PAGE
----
• $1 billion in loans went to publicly traded companies
  • The federal government said it would review all loans for more than $2 million
  • Loans made through last week averaged $118,000

Data from the Small Business Administration shows $18 billion in paycheck protection loans have been canceled for a variety of reasons, including 67 loans granted to publicly traded firms worth $433.7 million.

Congress approved more than $650 billion in paycheck protection loan funds in two measures. The first, approved March 27 for $349 billion, was depleted in less than two weeks, much of it allocated to larger companies, freezing out smaller firms and lenders. The loans are to be forgiven if 75% of the funds are used to keep employees on the payroll.

Loans to companies like Shake Shack and the Los Angeles Lakers prompted a public outcry that resulted in a number of companies returning funds. The administration also warned it would review any loans of more than $2 million to determine whether a company actually qualified.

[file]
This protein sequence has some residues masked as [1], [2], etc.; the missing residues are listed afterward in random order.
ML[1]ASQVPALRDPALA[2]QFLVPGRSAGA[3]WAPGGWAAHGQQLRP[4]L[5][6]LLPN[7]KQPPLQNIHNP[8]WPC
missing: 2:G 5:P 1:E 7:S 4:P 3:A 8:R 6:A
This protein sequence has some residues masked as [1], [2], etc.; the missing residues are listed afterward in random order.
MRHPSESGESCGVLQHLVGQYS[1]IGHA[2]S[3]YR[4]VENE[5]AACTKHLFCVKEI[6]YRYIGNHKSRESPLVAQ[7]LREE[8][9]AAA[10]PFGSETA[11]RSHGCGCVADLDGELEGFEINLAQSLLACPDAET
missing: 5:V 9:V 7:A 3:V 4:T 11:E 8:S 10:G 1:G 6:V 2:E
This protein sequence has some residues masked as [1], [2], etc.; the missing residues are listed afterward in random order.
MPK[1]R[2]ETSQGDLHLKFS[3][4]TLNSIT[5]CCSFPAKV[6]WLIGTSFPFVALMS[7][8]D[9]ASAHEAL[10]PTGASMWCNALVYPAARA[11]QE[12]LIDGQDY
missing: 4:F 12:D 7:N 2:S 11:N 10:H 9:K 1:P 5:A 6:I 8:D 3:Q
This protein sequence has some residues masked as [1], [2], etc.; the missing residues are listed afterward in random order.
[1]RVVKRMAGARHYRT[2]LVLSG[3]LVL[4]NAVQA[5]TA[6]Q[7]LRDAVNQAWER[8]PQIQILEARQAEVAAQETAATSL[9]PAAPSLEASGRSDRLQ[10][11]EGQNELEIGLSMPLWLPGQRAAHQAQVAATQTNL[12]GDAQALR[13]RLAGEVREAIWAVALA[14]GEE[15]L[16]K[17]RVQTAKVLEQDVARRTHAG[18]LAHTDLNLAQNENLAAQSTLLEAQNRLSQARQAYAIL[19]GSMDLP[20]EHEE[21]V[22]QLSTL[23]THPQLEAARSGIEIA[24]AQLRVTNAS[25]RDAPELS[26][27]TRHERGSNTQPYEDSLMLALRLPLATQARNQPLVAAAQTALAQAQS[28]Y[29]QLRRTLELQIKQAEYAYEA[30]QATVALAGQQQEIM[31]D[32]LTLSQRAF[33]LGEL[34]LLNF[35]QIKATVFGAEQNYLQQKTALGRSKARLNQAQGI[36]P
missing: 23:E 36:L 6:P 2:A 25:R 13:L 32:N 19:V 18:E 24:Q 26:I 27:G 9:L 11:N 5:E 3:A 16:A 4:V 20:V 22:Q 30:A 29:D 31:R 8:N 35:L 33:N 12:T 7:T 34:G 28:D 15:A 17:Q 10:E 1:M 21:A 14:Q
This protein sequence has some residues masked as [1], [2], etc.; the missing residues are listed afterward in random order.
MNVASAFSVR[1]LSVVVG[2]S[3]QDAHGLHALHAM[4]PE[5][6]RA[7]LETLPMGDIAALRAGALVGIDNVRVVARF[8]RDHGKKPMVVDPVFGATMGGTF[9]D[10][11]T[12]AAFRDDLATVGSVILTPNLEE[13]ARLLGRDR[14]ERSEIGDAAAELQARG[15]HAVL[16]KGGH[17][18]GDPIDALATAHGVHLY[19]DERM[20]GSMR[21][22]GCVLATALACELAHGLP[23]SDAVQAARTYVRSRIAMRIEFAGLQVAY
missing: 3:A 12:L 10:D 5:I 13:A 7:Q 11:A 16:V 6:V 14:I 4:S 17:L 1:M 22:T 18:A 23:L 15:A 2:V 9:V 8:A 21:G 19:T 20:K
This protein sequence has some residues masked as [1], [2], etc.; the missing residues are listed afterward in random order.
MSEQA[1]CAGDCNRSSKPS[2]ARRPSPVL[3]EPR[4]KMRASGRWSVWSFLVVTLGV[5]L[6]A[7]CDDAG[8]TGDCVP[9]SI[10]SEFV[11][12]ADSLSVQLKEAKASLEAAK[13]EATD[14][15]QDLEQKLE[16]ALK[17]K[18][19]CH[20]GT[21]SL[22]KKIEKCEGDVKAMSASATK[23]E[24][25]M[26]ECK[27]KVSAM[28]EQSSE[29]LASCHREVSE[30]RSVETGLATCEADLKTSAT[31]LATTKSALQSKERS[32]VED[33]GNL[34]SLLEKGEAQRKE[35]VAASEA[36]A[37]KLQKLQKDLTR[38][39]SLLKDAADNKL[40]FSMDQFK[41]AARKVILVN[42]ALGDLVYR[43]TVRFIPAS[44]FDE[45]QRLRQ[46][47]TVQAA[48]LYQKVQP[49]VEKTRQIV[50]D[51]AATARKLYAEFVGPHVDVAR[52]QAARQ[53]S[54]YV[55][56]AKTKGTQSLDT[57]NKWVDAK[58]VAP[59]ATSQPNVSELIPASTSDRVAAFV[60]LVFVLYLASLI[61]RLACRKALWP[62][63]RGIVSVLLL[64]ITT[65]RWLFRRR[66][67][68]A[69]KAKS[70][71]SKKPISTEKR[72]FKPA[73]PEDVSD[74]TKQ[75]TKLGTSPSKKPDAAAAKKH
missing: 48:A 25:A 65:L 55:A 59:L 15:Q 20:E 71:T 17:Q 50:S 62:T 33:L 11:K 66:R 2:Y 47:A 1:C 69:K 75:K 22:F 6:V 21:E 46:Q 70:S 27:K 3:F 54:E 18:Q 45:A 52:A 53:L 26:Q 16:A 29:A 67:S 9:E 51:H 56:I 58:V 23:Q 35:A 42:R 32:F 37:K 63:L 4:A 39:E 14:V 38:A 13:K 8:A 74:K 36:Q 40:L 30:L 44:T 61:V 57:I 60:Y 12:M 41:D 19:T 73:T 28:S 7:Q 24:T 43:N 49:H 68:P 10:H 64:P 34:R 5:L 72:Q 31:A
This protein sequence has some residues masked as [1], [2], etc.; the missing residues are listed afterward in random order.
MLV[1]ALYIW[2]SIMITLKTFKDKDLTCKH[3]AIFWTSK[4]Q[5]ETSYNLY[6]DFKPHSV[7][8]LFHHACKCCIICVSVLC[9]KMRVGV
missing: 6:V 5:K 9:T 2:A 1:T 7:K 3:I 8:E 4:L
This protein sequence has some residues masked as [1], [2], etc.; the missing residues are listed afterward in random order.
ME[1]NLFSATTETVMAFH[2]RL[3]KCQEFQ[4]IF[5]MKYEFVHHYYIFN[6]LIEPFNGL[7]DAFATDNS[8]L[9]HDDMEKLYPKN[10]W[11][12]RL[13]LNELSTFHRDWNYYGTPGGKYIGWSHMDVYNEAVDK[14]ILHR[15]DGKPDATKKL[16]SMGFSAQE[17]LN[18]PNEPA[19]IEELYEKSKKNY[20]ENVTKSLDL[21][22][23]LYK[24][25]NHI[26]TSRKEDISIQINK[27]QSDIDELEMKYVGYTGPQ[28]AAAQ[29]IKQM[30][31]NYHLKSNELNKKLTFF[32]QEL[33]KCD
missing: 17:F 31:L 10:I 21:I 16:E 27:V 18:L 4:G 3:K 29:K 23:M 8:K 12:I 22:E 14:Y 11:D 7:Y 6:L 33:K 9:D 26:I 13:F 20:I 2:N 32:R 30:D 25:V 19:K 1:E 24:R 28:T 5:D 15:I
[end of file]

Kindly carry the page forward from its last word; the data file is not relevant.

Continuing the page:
A Washington Post analysis earlier this month indicated $1 billion in loans went to 300 public companies.

Data analyzed by Bloomberg News showed as of Tuesday night 4.4 million paycheck loans worth $512.9 billion had been approved. Earlier, the SBA had reported $531 billion had been approved through May 8.

The SBA has yet to provide a comprehensive accounting for the program. Administrator Jovita Carranza tweeted April 27 that $2 billion from the first round of funding had been declined or returned.

FactSquared said 67 loans totaling $433.7 million to publicly traded companies had been returned. Most of the returned funding, however, came from closely held, private companies, Bloomberg said.

The pace of loans has been slowing with $100 billion left in the pot as of Saturday. A report issued Monday showed loans averaged $118,000, down from the $206,000 average in the first round of funding.

Businesses and lenders have been lobbying for changes to the loan program, particularly for lengthening the period employers have for spending the funds. The current limit is eight weeks, but states have just begin lifting restrictions and many businesses remain closed. Lawmakers on both sides of the aisle are working on changes, including lifting the 75% rule for forgiveness.